July 20th, 2024

Most Trump supporters in Iowa caucuses say they knew they’d support him all along, AP VoteCast shows

By Josh Boak And Linley Sanders, The Associated Press on January 15, 2024.

The Iowa State Capitol building is viewed, Monday, Jan. 15, 2024 in Des Moines, Iowa. (AP Photo/Abbie Parr)

WASHINGTON (AP) – In some ways, Iowa’s Republican caucuses were practically over before they began, with Donald Trump cultivating a deep network of support over three presidential runs.

About 7 in 10 Iowans who caucused for Trump on Monday night said they have known all along that they would support a man who has remade the Republican Party through his “Make America Great Again” political movement. Trump was carried to victory by the majority of caucusgoers who say they back it, a sign of his growing influence in a state that denied him a victory eight years ago.

His chief challengers – Florida Gov. Ron DeSantis, former South Carolina Gov. Nikki Haley and biotech entrepreneur Vivek Ramaswamy – tried to carve out their own coalitions. But none could match the demographic edges enjoyed by Trump in this year’s first presidential contest, according to the findings from AP VoteCast.

Trump performed strongly in small town and rural communities, where about 6 in 10 caucusgoers said they live. He won with white evangelical Christians, who are nearly half of the caucusgoers. He excelled among those without a college degree.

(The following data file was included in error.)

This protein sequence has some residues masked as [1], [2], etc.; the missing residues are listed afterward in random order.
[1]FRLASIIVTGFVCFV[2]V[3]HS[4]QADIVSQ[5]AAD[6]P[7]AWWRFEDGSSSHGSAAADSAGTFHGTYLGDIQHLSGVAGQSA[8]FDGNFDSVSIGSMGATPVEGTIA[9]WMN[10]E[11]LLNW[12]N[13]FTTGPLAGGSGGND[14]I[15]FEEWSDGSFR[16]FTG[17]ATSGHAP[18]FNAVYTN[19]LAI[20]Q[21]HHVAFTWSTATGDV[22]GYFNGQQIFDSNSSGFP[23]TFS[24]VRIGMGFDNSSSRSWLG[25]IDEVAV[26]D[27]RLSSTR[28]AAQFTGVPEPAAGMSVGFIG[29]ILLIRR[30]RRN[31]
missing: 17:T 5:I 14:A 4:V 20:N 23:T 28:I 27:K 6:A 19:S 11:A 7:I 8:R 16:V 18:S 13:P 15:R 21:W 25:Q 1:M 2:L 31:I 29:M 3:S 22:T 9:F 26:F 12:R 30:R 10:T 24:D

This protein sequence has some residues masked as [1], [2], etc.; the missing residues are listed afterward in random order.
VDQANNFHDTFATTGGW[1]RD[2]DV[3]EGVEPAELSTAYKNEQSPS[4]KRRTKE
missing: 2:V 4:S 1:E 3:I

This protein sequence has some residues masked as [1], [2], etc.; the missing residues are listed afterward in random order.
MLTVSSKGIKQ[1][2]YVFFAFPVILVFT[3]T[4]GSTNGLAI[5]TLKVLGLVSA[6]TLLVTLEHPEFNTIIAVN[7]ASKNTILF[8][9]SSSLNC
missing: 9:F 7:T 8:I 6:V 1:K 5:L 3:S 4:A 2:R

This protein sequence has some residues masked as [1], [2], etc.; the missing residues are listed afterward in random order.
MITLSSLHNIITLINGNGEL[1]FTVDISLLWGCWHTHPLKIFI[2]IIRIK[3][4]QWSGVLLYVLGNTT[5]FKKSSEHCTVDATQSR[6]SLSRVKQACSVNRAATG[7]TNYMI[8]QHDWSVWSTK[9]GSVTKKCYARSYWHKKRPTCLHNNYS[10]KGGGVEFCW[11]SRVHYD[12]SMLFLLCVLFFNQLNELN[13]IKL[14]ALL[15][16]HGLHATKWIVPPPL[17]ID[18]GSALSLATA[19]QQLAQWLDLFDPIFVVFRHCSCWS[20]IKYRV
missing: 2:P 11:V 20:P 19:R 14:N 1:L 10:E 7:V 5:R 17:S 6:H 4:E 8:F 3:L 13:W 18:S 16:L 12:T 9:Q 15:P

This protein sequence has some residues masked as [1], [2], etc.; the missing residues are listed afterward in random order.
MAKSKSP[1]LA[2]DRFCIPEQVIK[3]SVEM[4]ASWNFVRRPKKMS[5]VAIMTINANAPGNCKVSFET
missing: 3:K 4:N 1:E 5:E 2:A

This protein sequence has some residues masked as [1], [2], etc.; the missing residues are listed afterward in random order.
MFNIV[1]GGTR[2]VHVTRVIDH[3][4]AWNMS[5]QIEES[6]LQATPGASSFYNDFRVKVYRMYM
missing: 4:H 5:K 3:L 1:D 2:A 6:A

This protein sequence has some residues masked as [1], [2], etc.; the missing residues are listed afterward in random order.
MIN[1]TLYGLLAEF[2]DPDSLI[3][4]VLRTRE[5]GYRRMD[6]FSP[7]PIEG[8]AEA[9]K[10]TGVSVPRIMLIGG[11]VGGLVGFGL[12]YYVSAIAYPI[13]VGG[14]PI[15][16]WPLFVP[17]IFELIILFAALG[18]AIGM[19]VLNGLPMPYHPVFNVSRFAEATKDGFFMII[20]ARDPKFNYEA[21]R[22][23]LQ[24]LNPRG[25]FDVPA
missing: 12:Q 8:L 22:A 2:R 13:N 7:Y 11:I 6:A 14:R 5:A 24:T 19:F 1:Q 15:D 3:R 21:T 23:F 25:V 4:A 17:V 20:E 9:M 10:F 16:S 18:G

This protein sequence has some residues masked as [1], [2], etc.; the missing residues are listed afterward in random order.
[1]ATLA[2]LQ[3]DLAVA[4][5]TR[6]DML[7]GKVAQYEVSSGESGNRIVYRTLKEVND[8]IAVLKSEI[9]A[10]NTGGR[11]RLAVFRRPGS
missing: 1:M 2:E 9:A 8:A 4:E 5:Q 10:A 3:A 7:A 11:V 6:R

If there is a reason for pause in his Iowa success, it is that many of the must-win states in the November general election are more urban, more suburban, more racially diverse and full of more college graduates than in Iowa.

AP VoteCast is a survey of more than 1,500 voters who said they planned to take part in the caucuses. The survey is conducted by The Associated Press-NORC Center for Public Affairs Research.

HOW TRUMP WON IN IOWA

The 77-year-old Trump entered Iowa as the caucus favorite, and AP VoteCast showed why he has become a juggernaut among GOP voters in the state.

The demographics favored him, but so did the issues that people prioritized: immigration and the economy.

Among the nearly 4 in 10 Iowa caucusgoers who identified immigration as the most important issue for the nation, roughly two-thirds back Trump. Those participating in the caucuses agreed with his hard-line stance on finding ways to limit immigration.

About 9 in 10 back building a wall along the U.S.-Mexico border, with about 7 in 10 expressing strong support for the idea first championed by Trump during his 2016 campaign. The vast majority, about three-quarters, say immigrants hurt the United States, an indication there is a desire to reduce overall immigration levels.

About one-third of caucusgoers prioritized the economy. Of those who did, about half support Trump.

POTENTIAL WEAKNESSES FOR TRUMP

Iowa also exposed some national vulnerabilities for Trump, who lost his 2020 reelection bid to Democrat Joe Biden.

The suburbs are a relative weakness for Trump. That’s a key challenge because AP VoteCast showed nearly half of voters in the 2020 general election said they lived in the suburbs. Only about 4 in 10 of Iowa Republicans in the suburbs support him. Trump still bests his closest rivals in the suburbs, but not as strongly as he does in other areas. About one-quarter of Iowa caucusgoers in the suburbs supported Haley and about 2 in 10 caucused for DeSantis.